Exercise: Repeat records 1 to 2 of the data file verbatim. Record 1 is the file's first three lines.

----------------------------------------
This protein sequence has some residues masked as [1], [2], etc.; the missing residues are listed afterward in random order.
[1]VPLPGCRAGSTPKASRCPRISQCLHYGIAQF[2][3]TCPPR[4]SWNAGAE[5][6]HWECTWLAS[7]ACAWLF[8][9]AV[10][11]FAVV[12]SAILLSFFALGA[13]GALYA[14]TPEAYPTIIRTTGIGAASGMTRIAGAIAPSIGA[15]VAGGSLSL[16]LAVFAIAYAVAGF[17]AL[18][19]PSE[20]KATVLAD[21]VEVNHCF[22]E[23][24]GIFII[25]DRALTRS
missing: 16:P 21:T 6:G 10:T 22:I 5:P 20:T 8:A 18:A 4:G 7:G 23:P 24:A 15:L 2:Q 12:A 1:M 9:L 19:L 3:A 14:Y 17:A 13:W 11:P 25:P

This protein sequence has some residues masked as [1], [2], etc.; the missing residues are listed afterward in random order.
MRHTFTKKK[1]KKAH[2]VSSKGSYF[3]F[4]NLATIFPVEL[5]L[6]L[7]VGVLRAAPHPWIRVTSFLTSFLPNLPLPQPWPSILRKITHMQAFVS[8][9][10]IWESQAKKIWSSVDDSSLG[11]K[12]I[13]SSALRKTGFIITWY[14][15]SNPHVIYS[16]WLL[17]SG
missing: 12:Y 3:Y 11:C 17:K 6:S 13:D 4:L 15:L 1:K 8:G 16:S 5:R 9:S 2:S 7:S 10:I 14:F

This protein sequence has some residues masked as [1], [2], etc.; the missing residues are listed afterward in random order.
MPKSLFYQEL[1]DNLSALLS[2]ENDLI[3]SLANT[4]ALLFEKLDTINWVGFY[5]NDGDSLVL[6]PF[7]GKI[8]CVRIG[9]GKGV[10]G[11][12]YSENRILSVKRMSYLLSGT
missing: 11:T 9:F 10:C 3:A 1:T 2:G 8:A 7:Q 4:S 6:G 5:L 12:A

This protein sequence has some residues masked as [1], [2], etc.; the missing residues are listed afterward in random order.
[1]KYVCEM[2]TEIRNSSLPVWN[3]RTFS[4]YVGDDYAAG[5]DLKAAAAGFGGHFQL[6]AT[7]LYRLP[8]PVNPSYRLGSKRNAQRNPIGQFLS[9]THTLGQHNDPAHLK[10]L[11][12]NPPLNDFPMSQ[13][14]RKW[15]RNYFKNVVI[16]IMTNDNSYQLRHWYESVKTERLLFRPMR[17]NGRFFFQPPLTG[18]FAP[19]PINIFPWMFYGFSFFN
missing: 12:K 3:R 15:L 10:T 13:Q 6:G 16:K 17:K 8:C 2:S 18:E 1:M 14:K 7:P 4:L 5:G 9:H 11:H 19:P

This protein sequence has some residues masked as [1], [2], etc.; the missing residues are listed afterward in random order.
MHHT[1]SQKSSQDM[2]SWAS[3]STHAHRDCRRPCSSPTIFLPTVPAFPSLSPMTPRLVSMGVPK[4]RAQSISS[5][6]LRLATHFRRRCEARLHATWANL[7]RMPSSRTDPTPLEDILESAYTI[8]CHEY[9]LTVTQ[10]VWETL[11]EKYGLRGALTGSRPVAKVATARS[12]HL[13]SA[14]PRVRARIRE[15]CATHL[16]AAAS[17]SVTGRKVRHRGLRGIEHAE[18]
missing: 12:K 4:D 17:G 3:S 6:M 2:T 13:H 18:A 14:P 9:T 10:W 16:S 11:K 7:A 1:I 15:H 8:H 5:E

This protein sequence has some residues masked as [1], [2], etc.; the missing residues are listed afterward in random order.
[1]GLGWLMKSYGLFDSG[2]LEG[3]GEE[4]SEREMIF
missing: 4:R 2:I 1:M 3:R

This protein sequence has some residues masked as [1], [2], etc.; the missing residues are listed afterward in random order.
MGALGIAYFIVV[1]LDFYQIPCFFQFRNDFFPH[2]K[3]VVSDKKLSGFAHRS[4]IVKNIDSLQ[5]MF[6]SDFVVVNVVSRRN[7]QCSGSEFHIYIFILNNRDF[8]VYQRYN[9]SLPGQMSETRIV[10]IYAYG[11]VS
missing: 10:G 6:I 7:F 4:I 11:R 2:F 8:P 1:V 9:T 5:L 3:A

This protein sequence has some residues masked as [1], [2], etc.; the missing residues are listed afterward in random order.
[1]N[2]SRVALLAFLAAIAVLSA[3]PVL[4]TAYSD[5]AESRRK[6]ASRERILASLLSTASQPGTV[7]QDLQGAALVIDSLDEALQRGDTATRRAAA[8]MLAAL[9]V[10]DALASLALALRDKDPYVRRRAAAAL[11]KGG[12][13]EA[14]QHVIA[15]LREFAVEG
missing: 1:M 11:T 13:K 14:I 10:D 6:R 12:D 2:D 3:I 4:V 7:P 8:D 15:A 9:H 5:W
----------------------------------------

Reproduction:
This protein sequence has some residues masked as [1], [2], etc.; the missing residues are listed afterward in random order.
[1]VPLPGCRAGSTPKASRCPRISQCLHYGIAQF[2][3]TCPPR[4]SWNAGAE[5][6]HWECTWLAS[7]ACAWLF[8][9]AV[10][11]FAVV[12]SAILLSFFALGA[13]GALYA[14]TPEAYPTIIRTTGIGAASGMTRIAGAIAPSIGA[15]VAGGSLSL[16]LAVFAIAYAVAGF[17]AL[18][19]PSE[20]KATVLAD[21]VEVNHCF[22]E[23][24]GIFII[25]DRALTRS
missing: 16:P 21:T 6:G 10:T 22:I 5:P 20:T 8:A 18:A 4:G 7:G 23:P 24:A 15:L 2:Q 12:A 1:M 9:L 19:L 3:A 14:Y 17:A 13:W 11:P 25:P

This protein sequence has some residues masked as [1], [2], etc.; the missing residues are listed afterward in random order.
MRHTFTKKK[1]KKAH[2]VSSKGSYF[3]F[4]NLATIFPVEL[5]L[6]L[7]VGVLRAAPHPWIRVTSFLTSFLPNLPLPQPWPSILRKITHMQAFVS[8][9][10]IWESQAKKIWSSVDDSSLG[11]K[12]I[13]SSALRKTGFIITWY[14][15]SNPHVIYS[16]WLL[17]SG
missing: 12:Y 3:Y 11:C 17:K 6:S 13:D 4:L 15:L 1:K 8:G 16:S 5:R 9:S 2:S 7:S 10:I 14:F